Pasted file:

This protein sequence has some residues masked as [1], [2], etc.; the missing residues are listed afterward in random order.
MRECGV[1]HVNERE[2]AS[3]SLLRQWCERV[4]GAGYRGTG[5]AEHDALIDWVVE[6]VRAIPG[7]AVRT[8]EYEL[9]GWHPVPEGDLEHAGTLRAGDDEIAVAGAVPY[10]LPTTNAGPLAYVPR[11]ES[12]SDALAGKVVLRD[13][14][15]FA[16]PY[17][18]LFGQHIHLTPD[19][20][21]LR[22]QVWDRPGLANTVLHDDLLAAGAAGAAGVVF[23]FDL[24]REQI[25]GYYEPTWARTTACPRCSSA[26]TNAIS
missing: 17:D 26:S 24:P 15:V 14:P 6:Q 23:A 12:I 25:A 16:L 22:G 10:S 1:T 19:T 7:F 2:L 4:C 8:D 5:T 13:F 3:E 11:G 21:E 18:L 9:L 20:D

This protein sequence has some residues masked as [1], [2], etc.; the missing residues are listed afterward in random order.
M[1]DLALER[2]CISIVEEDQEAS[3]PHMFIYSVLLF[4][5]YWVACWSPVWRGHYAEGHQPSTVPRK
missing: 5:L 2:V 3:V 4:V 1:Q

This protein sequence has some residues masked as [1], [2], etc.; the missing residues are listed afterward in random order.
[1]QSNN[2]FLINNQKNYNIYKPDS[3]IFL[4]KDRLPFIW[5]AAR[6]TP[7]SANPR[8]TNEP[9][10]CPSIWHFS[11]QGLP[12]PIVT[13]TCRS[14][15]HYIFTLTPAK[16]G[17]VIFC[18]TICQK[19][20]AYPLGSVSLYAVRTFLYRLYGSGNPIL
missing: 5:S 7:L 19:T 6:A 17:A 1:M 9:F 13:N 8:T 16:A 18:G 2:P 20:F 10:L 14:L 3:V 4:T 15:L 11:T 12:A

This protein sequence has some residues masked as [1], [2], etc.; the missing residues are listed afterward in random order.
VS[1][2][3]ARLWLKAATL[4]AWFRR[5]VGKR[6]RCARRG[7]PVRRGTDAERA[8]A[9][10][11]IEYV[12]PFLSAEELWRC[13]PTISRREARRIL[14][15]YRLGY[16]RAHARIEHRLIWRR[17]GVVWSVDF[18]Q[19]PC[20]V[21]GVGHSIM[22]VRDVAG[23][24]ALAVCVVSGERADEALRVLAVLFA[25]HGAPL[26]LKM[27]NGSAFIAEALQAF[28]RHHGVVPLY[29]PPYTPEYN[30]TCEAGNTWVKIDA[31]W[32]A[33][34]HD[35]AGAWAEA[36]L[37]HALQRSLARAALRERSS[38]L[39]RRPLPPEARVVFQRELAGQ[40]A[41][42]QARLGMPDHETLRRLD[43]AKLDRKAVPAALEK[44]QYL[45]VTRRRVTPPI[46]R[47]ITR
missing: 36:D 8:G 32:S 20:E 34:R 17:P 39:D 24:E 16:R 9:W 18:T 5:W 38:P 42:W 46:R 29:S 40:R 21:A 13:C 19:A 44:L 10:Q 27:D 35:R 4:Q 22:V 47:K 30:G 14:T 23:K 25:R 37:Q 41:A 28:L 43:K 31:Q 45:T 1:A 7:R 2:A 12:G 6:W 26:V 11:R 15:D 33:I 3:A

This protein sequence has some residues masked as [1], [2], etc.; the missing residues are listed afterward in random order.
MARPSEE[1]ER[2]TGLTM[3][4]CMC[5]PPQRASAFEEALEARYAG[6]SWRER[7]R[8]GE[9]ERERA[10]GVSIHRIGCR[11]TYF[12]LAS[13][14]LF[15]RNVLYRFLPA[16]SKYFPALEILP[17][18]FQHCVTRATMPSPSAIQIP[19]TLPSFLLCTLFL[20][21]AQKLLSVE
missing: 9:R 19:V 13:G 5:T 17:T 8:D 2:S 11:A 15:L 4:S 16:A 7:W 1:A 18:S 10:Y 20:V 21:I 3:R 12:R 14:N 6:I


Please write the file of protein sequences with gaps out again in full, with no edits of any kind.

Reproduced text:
This protein sequence has some residues masked as [1], [2], etc.; the missing residues are listed afterward in random order.
MRECGV[1]HVNERE[2]AS[3]SLLRQWCERV[4]GAGYRGTG[5]AEHDALIDWVVE[6]VRAIPG[7]AVRT[8]EYEL[9]GWHPVPEGDLEHAGTLRAGDDEIAVAGAVPY[10]LPTTNAGPLAYVPR[11]ES[12]SDALAGKVVLRD[13][14][15]FA[16]PY[17][18]LFGQHIHLTPD[19][20][21]LR[22]QVWDRPGLANTVLHDDLLAAGAAGAAGVVF[23]FDL[24]REQI[25]GYYEPTWARTTACPRCSSA[26]TNAIS
missing: 17:D 26:S 24:P 15:V 14:P 6:Q 23:A 12:I 25:A 16:L 22:G 10:S 1:T 19:T 7:F 2:L 4:C 8:D 5:T 13:F 3:E 11:G 21:E 18:L 9:L 20:D

This protein sequence has some residues masked as [1], [2], etc.; the missing residues are listed afterward in random order.
M[1]DLALER[2]CISIVEEDQEAS[3]PHMFIYSVLLF[4][5]YWVACWSPVWRGHYAEGHQPSTVPRK
missing: 5:L 2:V 3:V 4:V 1:Q

This protein sequence has some residues masked as [1], [2], etc.; the missing residues are listed afterward in random order.
[1]QSNN[2]FLINNQKNYNIYKPDS[3]IFL[4]KDRLPFIW[5]AAR[6]TP[7]SANPR[8]TNEP[9][10]CPSIWHFS[11]QGLP[12]PIVT[13]TCRS[14][15]HYIFTLTPAK[16]G[17]VIFC[18]TICQK[19][20]AYPLGSVSLYAVRTFLYRLYGSGNPIL
missing: 5:S 7:L 19:T 6:A 17:A 1:M 9:F 13:N 8:T 16:A 18:G 2:P 20:F 10:L 14:L 3:V 4:T 15:L 11:T 12:A

This protein sequence has some residues masked as [1], [2], etc.; the missing residues are listed afterward in random order.
VS[1][2][3]ARLWLKAATL[4]AWFRR[5]VGKR[6]RCARRG[7]PVRRGTDAERA[8]A[9][10][11]IEYV[12]PFLSAEELWRC[13]PTISRREARRIL[14][15]YRLGY[16]RAHARIEHRLIWRR[17]GVVWSVDF[18]Q[19]PC[20]V[21]GVGHSIM[22]VRDVAG[23][24]ALAVCVVSGERADEALRVLAVLFA[25]HGAPL[26]LKM[27]NGSAFIAEALQAF[28]RHHGVVPLY[29]PPYTPEYN[30]TCEAGNTWVKIDA[31]W[32]A[33][34]HD[35]AGAWAEA[36]L[37]HALQRSLARAALRERSS[38]L[39]RRPLPPEARVVFQRELAGQ[40]A[41][42]QARLGMPDHETLRRLD[43]AKLDRKAVPAALEK[44]QYL[45]VTRRRVTPPI[46]R[47]ITR
missing: 36:D 8:G 32:S 20:E 34:R 17:P 39:D 24:E 16:R 9:W 18:T 5:W 38:P 42:W 46:R 29:S 40:R 21:A 13:C 19:A 44:L 10:Q 27:D 35:R 4:Q 22:V 47:K 30:G 14:T 23:K 25:R 37:Q 41:A 28:L 43:K 31:Q 45:T 1:A 7:R 2:A 12:G 6:W 26:V 11:R 15:D 33:I 3:A

This protein sequence has some residues masked as [1], [2], etc.; the missing residues are listed afterward in random order.
MARPSEE[1]ER[2]TGLTM[3][4]CMC[5]PPQRASAFEEALEARYAG[6]SWRER[7]R[8]GE[9]ERERA[10]GVSIHRIGCR[11]TYF[12]LAS[13][14]LF[15]RNVLYRFLPA[16]SKYFPALEILP[17][18]FQHCVTRATMPSPSAIQIP[19]TLPSFLLCTLFL[20][21]AQKLLSVE
missing: 9:R 19:V 13:G 5:T 17:T 8:D 2:S 11:A 15:L 4:S 16:A 7:W 1:A 18:S 10:Y 20:V 21:I 3:R 12:R 14:N 6:I